Why Analysts Are Turning Bearish on Gold in 2018



Analysts’ outlook on gold

Wall Street analysts’ outlook for gold prices helps us understand the path that gold investments could take going forward. Gold investments include physical gold and ETFs like the VanEck Vectors Gold Miners ETF (GDX).

These investments also include equities like Eldorado Gold (EGO), Franco Nevada (FNV), New Gold (NGD), and Alamos Gold (AGI).

J.P. Morgan

J.P. Morgan (JPM) is advising its traders to short gold for now. The bank sees the precious metal getting relief from the more aggressive stance of the Federal Reserve by the end of 2018.

JPM sees gold prices averaging $1,295 per ounce in 2018, with second-half prices averaging $1,340 per ounce. JPM argued that with strong economic growth, inflation bottoming, and the Fed’s rate hikes, the US real rates could rise in 2018 and impact gold prices negatively.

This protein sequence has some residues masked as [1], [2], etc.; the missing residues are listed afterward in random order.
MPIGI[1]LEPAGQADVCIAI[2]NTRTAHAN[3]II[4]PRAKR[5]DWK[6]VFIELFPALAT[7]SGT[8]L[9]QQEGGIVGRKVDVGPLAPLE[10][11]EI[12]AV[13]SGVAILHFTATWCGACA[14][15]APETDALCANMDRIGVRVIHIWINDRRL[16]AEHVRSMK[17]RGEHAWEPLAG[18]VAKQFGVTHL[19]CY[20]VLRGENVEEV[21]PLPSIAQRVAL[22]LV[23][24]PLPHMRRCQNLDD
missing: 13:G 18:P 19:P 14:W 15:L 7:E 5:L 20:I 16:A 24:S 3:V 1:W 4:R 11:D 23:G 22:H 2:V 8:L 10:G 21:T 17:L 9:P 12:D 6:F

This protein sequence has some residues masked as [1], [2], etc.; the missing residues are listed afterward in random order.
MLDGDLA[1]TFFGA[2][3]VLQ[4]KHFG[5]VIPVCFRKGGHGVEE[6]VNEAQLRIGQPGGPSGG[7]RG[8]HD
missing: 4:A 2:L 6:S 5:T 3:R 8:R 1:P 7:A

UBS: Dropping its bullish stance

UBS recently dropped its bullish stance on gold to turn neutral on the metal. The bank stated that it hasn’t found a compelling reason to expect gold to surge anytime soon. Heading into 2018, the bank sees neither a catalyst for a rally nor a sell-off.

Although UBS was previously bullish on gold due to its softer outlook for the dollar, that stance has changed. UBS expects the US dollar (UUP) to strengthen against the key currencies.

UBS also sees global economies entering a growth mode. Against this backdrop, it says it becomes difficult to justify a strong rally in gold prices.

Macquarie Bank and Bank of America Merrill Lynch

According to Macquarie Bank, there may be a further downside for gold, similar to the patterns seen in 2015 and 2016. In the fourth quarters of 2015 and 2016, there was a gold sell-off as the US dollar rallied. Macquarie analysts expect the same trend to affect gold prices in 2017 as well.

Bank of America Merrill Lynch also feels that gold and silver prices are in for a downside heading into 2018. The firm’s analysts forecast gold to average $1,326 per ounce in 2018, up almost 5.0% from its current levels. The bank sees a rise in real interest rates in 2018, impacting the demand for precious metals.

More From Market Realist